Wednesday, March 26, 2008

quarterly reports

This time, I am only a little bit late in submitting our quarterly reports.

What are quarterly reports, you ask? They are a law-abiding homeschooling mom's nod to the New York State Board of Education's requirements. According to the powers that be in our fair state, each academic year must be 180 days of instruction consisting of 5 hours of class per day. Broken down into smaller segments, it translates into 4 quarters consisting of 9 weeks each (36 weeks total). The other 16 weeks of the year, no-one is required to learn anything; just watch T.V. and play video games, I guess.

Just kidding.
(Gotta watch the sarcasm here, this is a public space.)

At the end of those nine weeks, we submit a report to the local school district detailing our progress in the proposed curriculum we submitted last summer. Many of our friends and relatives are curious about how homeschooling parents choose their curriculum. There are many- and I mean many- educational choices available. It can be overwhelming for the novice!

One of the best ways to narrow things down is to talk to veteran homeschooling parents. I have a friend who is a walking-talking encyclopedia about such matters! She also has a degree in education. A quick call (or long call) to her will usually help me sort things out. She understands that a parent knows their own child better than any sales rep, and armed with that knowledge, is best equipped to find the material to engage him or her.

I always take a ream of notes on her recommendations and then go online to see what the products look like and, just as relevant, what they cost. Sometimes the less-expensive curriculum will do the job just as well. And then again, you can always explore buying a used copy or borrowing it from another family. I'm a huge fan of that!

Our local homeschooling community is a great support to me. Our homeschooling institution, Christian Fellowship Academy, provides guidelines for our requirements and all kinds of extras. (such as choir, gym, public speaking, art, and even a real yearbook!)

Last year,after three years of using a literature-based curriculum, which uses various historical novels and such instead of big fat textbooks, I made the big leap. We went off the grid---which is backwoods-talk for generating our own power. What I mean is this: I picked our history/literature/social studies topics myself! And then went to task finding the books to illumine us all about them.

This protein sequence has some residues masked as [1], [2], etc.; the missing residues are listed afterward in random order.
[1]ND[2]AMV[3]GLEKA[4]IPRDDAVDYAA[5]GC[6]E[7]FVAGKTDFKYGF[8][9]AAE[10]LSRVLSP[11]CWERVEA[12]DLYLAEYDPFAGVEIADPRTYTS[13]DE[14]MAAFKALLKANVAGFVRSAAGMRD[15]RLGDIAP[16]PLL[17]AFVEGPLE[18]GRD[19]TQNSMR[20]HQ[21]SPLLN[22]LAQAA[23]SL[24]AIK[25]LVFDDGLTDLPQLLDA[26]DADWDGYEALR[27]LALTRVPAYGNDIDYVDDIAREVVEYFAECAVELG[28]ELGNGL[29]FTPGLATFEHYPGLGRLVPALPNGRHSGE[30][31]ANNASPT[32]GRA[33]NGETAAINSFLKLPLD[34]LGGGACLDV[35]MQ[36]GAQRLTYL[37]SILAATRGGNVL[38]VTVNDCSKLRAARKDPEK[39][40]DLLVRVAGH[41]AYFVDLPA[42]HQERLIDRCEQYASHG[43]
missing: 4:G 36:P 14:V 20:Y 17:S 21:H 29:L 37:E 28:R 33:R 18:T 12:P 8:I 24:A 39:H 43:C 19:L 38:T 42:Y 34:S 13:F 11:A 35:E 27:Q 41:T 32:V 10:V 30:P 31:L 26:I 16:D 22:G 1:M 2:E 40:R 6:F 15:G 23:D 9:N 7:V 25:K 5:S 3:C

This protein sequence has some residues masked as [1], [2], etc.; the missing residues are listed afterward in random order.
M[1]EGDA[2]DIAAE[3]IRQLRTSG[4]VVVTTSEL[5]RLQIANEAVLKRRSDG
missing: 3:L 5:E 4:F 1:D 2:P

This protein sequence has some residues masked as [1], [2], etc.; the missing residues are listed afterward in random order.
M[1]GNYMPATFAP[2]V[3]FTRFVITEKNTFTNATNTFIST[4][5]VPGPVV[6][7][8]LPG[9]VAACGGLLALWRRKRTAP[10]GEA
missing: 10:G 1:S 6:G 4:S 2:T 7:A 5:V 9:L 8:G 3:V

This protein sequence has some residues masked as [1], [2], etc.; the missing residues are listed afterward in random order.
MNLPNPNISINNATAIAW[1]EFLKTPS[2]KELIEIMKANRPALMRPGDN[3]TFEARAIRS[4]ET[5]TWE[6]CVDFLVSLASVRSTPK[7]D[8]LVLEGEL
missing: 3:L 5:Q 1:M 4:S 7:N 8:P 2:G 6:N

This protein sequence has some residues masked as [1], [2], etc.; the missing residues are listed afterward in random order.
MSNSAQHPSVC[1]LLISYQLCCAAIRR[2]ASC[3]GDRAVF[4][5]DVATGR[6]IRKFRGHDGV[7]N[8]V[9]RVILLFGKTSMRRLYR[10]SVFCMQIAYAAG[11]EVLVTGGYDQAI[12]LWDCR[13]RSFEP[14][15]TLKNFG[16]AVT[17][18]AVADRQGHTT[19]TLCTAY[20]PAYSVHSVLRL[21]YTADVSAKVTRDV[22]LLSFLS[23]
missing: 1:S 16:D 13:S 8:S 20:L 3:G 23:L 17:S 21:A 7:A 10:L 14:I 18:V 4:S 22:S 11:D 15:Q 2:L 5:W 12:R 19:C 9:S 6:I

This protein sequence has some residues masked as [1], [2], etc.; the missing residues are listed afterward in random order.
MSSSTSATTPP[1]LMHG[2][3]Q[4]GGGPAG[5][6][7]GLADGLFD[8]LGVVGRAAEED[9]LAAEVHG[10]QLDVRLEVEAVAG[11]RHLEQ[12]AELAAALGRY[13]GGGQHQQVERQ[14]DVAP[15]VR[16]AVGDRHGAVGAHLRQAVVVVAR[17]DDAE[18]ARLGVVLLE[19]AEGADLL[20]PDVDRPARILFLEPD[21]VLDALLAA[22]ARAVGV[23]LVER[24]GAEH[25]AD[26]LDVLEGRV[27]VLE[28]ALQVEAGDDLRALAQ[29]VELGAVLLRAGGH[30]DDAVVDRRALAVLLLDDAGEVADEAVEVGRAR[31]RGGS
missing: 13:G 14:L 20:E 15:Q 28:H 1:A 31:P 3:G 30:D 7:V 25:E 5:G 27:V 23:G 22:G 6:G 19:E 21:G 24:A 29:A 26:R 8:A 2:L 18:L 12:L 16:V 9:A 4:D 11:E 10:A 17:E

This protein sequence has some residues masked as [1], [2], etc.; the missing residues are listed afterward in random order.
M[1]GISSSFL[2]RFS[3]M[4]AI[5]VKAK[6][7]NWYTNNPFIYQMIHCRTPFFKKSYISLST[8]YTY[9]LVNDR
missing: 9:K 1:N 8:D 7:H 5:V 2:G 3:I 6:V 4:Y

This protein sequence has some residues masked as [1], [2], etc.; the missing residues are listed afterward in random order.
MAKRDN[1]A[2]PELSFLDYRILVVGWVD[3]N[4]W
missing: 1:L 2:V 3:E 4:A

It was a scary, daring, out-of-the-box, and crazy experiment. How did we fare, you ask?

We learned a lot about local history, the Underground Railroad, and our old farmhouse. Then we dove into the mysterious Middle East and learned all about Persia, the birth of Islam, ancient Egypt, the birth of modern Israel, Islamic art and architecture, way-cool cuisine, and much much more.

Our year was as satisfying as a big ol' slice of grandma's apple pie.

So we are trying it again this year with British Literature. I can tell you this much: I am getting smart from all this high-brow reading! And imagine this: my two teens are enjoying the journey even though mom is along for the entire ride. That's golden.

(Don't be unduly impressed. I stuck like a burr to math and science textbooks. This mom is only brave about certain things.)

Anyway, I'm not trying to impress anyone. Just sending out a holler to the clear blue sky that YOU CAN TEACH YOUR OWN CHILDREN in the State of New York. And HAVE A BLAST DOING SO. AND ALSO LEARN INCREDIBLE THINGS.

You just gotta fill out these infernal forms every now and then.
That's all.

3 Comments:

Blogger jean said...

As usual, I'm very proud of you!

4:45 PM  
Blogger KathyLikesPink said...

Thanks for the insight into how homeschooling works. My sister and I have always talked about wishing we could have done it but neither of us felt qualified, and were overcome with fear of our kids growing up lacking something major in their education.

I enjoy your posts.

1:18 AM  
Blogger Paul said...

Those "infernal forms" will save you hundreds of hours when you get ready to send son and daughter off to college. They are a blessing in disguise--and this coming from one who is observing parents in a more "free" homeschool enviornment.

6:01 PM  

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